Qingyun Ma, Dean of USC Architecture School, to Curate 2007 Shenzhen-Hong Kong Biennale

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Should cities have an expiration date like everything organic? Or should they be preserved as built? Both ideas need to be challenged, according to Qingyun Ma, dean of the University of Southern California School of Architecture, who will be the curator of the 2007 Shenzhen-Hong Kong Biennale that opens December 1, 2007 simultaneously in Hong Kong and Shenzhen. This is the first bi-city biennale, which will explore the lifecycle of built environments and the need for revitalization to take advantage of new materials, technology and resource management techniques, as well changing trends in the way people live, work, play and communicate.

Qingyun Ma, dean of the University of Southern California School of Architecture, will be the curator of the 2007 Shenzhen-Hong Kong Biennale that opens December 1, 2007 simultaneously in Hong Kong and Shenzhen. It is the first bi-city biennale and will run through March 1, 2008. An estimated 100,000 international visitors are expected to attend.

"The idea of a bi-city and bi-annual comes from the notion of an urban hybrid which is not only a strong postmodern urbanity but also the essence of Deng Xiaoping's urban policy," said Ma.

"City of Expiration and Regeneration" is the theme of the biennale that will explore the notion of the lifecycle of built environments and the need for revitalization to take advantage of new materials, technology and resource management techniques as well as accommodate changing trends in the way people live, work, play and communicate.

"Should cities have an expiration date like everything organic?" questions Dean Ma. "Or should they be preserved as built? Both ideas need to be challenged," maintains Ma, noting that the media of inquiry at the biennale will be exhibitions, films, symposia and special events. Ma believes that architecture must make sense in the whole stream of the social construct and mass communication, calling this concept "an architecture without boundary" which will be demonstrated in the biennale.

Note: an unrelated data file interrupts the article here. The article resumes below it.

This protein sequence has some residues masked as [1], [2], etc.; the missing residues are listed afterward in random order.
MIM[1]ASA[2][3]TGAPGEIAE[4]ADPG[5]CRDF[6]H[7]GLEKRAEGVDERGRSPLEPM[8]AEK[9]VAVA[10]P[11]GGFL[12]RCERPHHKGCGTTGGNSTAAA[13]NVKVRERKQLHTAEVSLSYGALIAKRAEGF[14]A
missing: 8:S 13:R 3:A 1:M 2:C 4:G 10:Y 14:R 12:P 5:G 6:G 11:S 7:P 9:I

Ma sees one of his curatorial missions as to showcase how information and imaging technology have reshaped our environment and our perception of the environment. He is calling this initiative "Digitopia/Geospace" and has invited technology and digital companies to participate, as well as architects, planners, artists and urban thinkers.

"The Shenzhen-Hong Kong megalopolis is the base of the creative industries in China, so it is a perfect venue for an exploration of the co-dependence of virtual reality and architecture in today's creative design process," Ma says.

The biennale will feature an exhibition, "Troparadise," that is based on an exploration of eco-urbanism on the tropical island of Hainan, China, and is the result of work from the first graduate global studio program called Delta Investigation and Inquiry that Ma instituted upon becoming dean in early 2007. The program identifies a specific global problem and brings together three universities, one of which is local, to address the issue. The first delta was formed by USC with Columbia and Tongji Universities.     

An internationally acclaimed architect and educator, Dean Ma recently helped curate an exhibition on Chinese contemporary art and architecture in Centre Pompidou, Paris. He is co-curator with Matilda McQuaid for a 2008 exhibition at the Cooper-Hewitt Design Museum in New York called "Homes and Lives Transforming China." He served as planning expert to the International Olympic Committee for the 2008 Olympic Games in Beijing, and has sat on important national competition juries, including the jury for the 2008 Olympic Stadium.

Recognized internationally for participative but uncompromising design, Ma's Shanghai-headquartered firm MADA s.p.a.m. is the most visible Chinese-based practice on the global scene. Among Ma's most recent designs are the China Pavilion for the 2010 World Expo and Silk Tower in Xian, which, at 100 stories, is the tallest building in Northwest China.

Established in 1919, the USC School of Architecture was the first in Southern California. Its academic program incorporates architecture, historic preservation, landscape architecture and building science at the graduate and undergraduate levels. Among the school's especially well-known graduates are Pritzker Laureates Frank O. Gehry (1989) and Thom Mayne (2005).

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